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Appian Way, the queen of Roman roads, is under threat
The Villa Quintili, seen from the Appian Way, the ancient Roman road leading from Rome to Brindisi. Development along the road is worrying Italy's archaeologists. (Chris Warde-Jones for The New York Times)
By Elisabetta Povoledo
In ancient times the Appian Way, which links Rome to the southern city of Brindisi, was known as the regina viarum, the queen of the roads. But these days its crown appears to be tarnished by chronic traffic congestion, vandalism and, some of its guardians grumble, illegal development.
"Look at this!" bristled Rita Paris, the Italian state archaeological official responsible for the Appian Way, peering through a weathered bamboo screen lining the road while bumpily maneuvering her car through a patch of uneven ancient stones. "You can bet that it was once a canopy that was walled in and transformed into a home."
A bit farther on she fumed about a plant nursery that had become a restaurant, without planning permission, a cistern that had morphed into a swimming pool, and the new villas tacked on to ancient monuments. Several are rented out for wedding receptions or society balls, which makes for a steady stream of traffic - and occasionally, "fireworks," Paris said with a shudder.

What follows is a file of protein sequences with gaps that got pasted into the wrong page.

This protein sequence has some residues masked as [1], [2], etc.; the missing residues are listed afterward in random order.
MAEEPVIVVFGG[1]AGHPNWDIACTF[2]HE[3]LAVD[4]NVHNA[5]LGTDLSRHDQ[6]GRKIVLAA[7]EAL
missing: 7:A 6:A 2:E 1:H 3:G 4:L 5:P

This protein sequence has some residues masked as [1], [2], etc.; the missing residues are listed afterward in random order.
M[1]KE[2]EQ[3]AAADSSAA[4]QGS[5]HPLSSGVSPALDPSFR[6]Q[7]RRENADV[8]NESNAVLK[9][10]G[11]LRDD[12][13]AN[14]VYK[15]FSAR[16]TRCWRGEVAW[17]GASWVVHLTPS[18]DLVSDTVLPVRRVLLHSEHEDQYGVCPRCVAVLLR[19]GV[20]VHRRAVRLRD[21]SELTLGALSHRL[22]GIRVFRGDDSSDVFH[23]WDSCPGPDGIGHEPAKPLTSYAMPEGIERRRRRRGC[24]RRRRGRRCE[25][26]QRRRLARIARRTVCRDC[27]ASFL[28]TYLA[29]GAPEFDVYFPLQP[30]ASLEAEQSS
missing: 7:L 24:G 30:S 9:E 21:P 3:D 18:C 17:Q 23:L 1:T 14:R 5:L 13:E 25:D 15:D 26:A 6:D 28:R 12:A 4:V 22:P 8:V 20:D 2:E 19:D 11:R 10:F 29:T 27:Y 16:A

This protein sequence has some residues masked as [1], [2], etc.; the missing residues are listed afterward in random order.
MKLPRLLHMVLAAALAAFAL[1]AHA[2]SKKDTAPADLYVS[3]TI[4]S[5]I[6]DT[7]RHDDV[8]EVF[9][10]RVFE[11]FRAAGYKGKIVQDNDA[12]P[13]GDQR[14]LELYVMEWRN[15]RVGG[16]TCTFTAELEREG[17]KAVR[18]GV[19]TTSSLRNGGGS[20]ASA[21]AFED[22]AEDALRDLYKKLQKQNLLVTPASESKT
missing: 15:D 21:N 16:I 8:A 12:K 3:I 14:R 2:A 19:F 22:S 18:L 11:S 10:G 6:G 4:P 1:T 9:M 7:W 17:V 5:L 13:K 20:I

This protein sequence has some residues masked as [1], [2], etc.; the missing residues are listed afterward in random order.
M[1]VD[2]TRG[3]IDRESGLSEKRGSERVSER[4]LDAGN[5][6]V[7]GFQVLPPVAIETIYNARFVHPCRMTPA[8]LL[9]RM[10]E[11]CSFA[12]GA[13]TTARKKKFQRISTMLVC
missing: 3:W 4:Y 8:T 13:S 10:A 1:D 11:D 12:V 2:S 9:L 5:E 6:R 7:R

Considered prime real estate in ancient times, when the Romans buried their dead along tomb-lined roads outside the city walls, the Appian Way underwent a contemporary renaissance in the 1960s when Rome was known as Hollywood on the Tiber. Italian film stars moved in en masse, although today it is mostly home to the moneyed.
But these days some residents seem indifferent to the roadway's archaeologically rich past, said Livia Giammichele, an archaeologist who, like Paris, has been waging a campaign against denizens whom she describes as "neo-barbarians." They "don't always realize that they're living in special conditions," she said.